Sims says the draft arrangements are designed to provide NBN Co with ‘more incentives’ to lift service standards to retail service providers, something Sims says should, in turn, improve service to consumers by reducing instances of missed appointments, delayed connections and unresolved faults.

“We have heard long-standing concerns from consumers about how frustrating, inconvenient and costly these issues can be,” Sims says, adding that there needs to be more action from NBN Co and RSPs.

NBN and RSPs are currently negotiating a new wholesale broadband agreement, setting out access to NBN’s wholesale service, and Sims says the ACCC’s proposal is expected to complement industry negotiations.

“These proposed regulated terms will establish baseline service standards, while allowing parties freedom to bargain on specific terms,” he says.

“We expect NBN Co and other service providers to identify more improvements that will benefit consumers.”

Feedback on the draft decision is open until 01 November.

NBN service quality complaints on the rise

Complaints about service quality, connections and migrations involving Australia’s National Broadband Network (NBN) rose in the first six months of 2019, despite complaints relating to the country’s broader telecommunications services falling overall during the year ending June.

This is according to the latest figures by the Telecommunications Industry Ombudsman (TIO). The TIO’s annual report for the financial year ending June 2019, released on 25 September, paints a picture of increasing complexity among the issues Australians are complaining about when it comes to their telecommunications services.

“Complaints about phone and internet services in Australia have continued their downward trend, and this is good news for consumers and the telecommunications industry, but this is only one part of the story,” said Ombudsman Judi Jones. “The volume of complaints coming back to us unresolved shows an emerging picture of complexity in technical and small business issues.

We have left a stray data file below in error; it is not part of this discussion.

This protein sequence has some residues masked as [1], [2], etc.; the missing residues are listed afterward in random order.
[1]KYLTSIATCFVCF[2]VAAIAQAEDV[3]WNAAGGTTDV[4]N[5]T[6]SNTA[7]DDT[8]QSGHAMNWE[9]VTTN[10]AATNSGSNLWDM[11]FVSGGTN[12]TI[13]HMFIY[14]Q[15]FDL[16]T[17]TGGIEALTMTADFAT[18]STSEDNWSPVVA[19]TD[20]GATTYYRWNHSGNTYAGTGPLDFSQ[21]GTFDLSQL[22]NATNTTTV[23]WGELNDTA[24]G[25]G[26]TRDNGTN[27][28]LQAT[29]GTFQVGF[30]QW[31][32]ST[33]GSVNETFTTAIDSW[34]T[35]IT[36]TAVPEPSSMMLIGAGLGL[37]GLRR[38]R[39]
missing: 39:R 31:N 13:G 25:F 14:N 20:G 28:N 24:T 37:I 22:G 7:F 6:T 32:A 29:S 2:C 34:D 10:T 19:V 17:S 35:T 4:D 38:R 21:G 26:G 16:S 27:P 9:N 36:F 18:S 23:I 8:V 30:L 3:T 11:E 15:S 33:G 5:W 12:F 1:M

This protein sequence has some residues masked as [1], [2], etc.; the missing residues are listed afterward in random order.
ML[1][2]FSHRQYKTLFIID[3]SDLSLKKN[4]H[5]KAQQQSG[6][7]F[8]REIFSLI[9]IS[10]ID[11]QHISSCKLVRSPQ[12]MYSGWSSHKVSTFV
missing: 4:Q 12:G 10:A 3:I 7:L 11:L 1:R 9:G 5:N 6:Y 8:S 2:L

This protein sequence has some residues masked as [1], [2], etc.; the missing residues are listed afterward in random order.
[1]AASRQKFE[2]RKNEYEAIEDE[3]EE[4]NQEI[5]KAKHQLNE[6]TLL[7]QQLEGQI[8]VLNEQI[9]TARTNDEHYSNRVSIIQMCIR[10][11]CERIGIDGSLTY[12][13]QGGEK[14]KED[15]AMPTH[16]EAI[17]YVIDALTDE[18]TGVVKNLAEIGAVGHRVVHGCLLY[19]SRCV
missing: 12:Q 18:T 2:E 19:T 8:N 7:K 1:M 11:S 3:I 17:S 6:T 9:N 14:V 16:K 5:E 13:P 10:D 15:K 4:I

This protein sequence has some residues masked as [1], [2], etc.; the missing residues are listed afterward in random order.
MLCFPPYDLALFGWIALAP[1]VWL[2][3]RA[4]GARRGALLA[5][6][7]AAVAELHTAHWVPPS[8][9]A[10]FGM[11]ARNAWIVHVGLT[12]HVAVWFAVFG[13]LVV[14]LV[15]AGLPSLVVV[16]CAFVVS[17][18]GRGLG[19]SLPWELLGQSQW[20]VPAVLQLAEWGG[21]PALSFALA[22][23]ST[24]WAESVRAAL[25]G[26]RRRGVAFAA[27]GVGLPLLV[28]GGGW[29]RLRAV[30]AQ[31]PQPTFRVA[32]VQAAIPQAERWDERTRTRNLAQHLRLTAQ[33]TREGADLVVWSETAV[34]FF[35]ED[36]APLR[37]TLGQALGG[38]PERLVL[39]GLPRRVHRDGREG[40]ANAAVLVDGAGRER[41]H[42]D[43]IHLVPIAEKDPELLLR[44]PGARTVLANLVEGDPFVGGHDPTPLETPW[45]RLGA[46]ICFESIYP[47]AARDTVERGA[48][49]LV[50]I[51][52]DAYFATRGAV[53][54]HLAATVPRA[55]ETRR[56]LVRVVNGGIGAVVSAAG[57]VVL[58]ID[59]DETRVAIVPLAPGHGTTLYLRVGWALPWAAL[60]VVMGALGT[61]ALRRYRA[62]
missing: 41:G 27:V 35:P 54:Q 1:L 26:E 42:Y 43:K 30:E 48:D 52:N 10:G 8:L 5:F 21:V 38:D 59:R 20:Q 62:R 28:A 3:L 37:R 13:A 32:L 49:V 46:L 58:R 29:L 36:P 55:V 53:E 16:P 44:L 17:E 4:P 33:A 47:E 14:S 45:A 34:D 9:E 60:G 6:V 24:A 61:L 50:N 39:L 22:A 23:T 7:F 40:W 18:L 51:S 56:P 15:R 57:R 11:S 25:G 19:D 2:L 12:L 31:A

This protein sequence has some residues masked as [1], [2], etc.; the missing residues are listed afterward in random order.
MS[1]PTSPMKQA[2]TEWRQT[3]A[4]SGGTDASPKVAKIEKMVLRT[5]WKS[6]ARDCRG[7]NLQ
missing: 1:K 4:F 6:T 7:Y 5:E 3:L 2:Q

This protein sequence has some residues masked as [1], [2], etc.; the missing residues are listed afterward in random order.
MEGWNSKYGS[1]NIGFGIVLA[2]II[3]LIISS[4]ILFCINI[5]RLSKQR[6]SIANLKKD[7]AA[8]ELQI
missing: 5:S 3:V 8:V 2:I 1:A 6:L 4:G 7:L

“Some measures we have taken to address this are the formation of specialist teams to handle these escalated complaints, and working closely with the phone and internet providers to better understand the barriers to resolving these issues,” she said.

According to the TIO, the 12 months from July 2018 to June 2019 saw 47 per cent of escalated complaints closed within 60 days, compared to 77 percent in FY2017-18.

The top five complaint issues about internet services were no action or delayed action by a service provider, with 13,976 complaints, service and equipment fees (13,509 complaints), slow data speed (8,668 complaints), intermittent service/dropouts (7,915) and delay establishing a service (7,431).

At the same time, the top five complaint issues about mobile services were service and equipment fees, with 12,905 complaints, no or delayed action by provider (11,675 complaints), resolution agreed but not met (4,263), misleading conduct when making a contract (3,656) and termination fees (2,975).

Altogether, the TIO received 132,387 complaints throughout the year, representing a year-on-year fall of 21 percent. However, for the first time, complaints relating to internet services exceeded those of mobile services, with 43,164 complaints – or 32.6 percent – and 40,103 complaints, respectively.

Complaints relating to services delivered via the NBN comprised a large portion of the total regarding internet services. According to the report, 23,362 complaints were recorded in FY2018-19 about service quality on the NBN. Complaints increased from 2.1 per 1,000 premises on the network in the first half of the year to 2.5 per 1,000 in the second half of the year.

Services delivered over the NBN were the subject of 48.2 percent of complaints about service quality during the 12-month period. By comparison, 40.4 percent of such complaints revolved around services delivered via other networks. Mobile networks accounted for 11.3 percent of complaints of this nature.

Meanwhile, 11,635 complaints were recorded in FY2018-19 about changing providers or establishing a connection to the NBN. Complaints increased from 6.7 per 1,000 premises added in the first half of the year, to 8.6 in the second half of the 12-month period.

Indeed, 56.4 percent of all complaints relating to connection and changing providers were about services delivered over the NBN. However, this comes as little surprise, given that, as the national broadband wholesaler draws closer to the completion of its rollout, more end consumers are being connected to the network.

“With transition to the NBN, providers offered a range of new products and services. As a result, we saw a new range of complaints and enquiries from consumers navigating the changed environment. The increase in complaints about internet services is one example of this,” the TIO report stated.